“In an ongoing effort to protect bees and other pollinators,” the Environmental Protection Agency recently developed a new pesticide label that will (supposedly) prohibit use of some pesticide products where bees are present.
Specifically, the new label applies to ‘systemic’ pesticides known as neonicotinoids, such as imidacloprid, dinotefuran, clothianidin and thiamethoxam. Neonicotinoids are a relatively newfangled class of insecticides (and the most widely used in the world) that affect the central nervous system and navigational capabilities of insects, as well as suppress their immune system, causing paralysis followed by a slow death. Several peer-reviewed studies have identified these poisons as being highly toxic to honey bees and other pollinators. Neonics have been targeted as the main culprit behind Colony Collapse Disorder. For more about the effects on neonics on pollinator health, check out Beyond Pesticides’ “What the Science Shows.”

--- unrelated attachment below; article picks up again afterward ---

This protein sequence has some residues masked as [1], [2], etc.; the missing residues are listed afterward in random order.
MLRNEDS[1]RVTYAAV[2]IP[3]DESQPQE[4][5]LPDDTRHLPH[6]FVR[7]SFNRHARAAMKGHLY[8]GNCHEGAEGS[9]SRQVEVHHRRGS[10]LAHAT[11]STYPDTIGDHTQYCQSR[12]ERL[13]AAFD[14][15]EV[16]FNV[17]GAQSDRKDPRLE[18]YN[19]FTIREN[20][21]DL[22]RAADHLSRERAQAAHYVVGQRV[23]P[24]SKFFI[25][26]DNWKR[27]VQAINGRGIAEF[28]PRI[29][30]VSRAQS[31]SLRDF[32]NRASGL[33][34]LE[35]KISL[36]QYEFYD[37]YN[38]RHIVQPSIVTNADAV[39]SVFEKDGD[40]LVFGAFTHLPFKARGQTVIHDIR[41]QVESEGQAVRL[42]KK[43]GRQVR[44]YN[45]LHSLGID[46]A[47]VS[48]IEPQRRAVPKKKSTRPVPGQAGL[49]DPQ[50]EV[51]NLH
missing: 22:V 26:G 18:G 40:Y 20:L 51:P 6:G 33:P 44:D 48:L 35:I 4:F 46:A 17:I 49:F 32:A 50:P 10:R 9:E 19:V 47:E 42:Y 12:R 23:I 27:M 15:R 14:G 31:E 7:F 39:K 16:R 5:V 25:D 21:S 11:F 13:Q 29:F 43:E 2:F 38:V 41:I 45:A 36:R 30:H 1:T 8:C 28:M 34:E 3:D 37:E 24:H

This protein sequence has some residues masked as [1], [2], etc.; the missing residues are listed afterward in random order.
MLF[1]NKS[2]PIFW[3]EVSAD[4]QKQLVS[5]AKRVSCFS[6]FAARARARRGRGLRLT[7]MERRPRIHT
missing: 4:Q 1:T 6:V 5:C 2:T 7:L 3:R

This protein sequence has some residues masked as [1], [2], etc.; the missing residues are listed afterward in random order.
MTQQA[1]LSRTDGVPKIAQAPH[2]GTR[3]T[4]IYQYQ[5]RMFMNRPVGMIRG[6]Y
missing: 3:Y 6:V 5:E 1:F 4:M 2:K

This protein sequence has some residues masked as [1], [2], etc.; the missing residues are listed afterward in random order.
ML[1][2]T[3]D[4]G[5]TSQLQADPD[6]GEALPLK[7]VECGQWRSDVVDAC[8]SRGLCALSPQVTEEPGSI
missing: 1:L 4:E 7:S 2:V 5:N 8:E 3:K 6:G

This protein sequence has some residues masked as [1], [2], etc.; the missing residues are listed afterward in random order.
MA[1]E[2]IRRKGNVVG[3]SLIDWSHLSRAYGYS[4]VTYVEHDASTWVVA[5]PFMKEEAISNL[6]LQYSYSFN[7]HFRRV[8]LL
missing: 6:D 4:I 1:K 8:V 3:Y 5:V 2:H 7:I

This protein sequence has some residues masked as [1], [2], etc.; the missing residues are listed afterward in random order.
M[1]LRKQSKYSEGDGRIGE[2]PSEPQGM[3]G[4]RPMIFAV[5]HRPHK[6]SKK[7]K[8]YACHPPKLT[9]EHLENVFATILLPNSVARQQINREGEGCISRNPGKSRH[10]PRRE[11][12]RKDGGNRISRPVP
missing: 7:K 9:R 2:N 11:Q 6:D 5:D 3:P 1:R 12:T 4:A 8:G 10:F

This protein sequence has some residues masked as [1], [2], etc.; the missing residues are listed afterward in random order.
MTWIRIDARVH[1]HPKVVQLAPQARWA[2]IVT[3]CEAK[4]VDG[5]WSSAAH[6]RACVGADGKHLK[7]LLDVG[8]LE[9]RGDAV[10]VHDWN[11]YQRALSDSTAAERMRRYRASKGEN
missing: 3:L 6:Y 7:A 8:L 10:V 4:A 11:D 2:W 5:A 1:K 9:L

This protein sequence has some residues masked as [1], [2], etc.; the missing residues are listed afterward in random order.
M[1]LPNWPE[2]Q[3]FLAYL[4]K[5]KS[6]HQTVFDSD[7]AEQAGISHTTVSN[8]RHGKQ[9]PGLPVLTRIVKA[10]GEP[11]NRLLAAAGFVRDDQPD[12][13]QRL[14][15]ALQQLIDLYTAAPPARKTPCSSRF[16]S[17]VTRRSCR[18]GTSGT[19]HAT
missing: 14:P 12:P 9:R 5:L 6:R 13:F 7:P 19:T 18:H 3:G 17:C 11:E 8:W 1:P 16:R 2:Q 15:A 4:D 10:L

“Multiple factors play a role in bee colony declines, including pesticides,” says Jim Jones, assistant administrator for the Office of Chemical Safety and Pollution Prevention. “The Environmental Protection Agency is taking action to protect bees from pesticide exposure and these label changes will further our efforts.” The EPA says it will work with pesticide makers to modify labels so that they will meet the Federal Insecticide, Fungicide, and Rodenticide Act (FIFRA) safety standard.
Buy a Bee the Change teeshirt and part of the proceeds go to Pesticide Action Network (PANNA) and Beyond Pesticides
Join us in asking Lowe’s and Home Depot and other leading garden centers to take action and stop the sale of neonicotinoids and plants treated with these chemicals.
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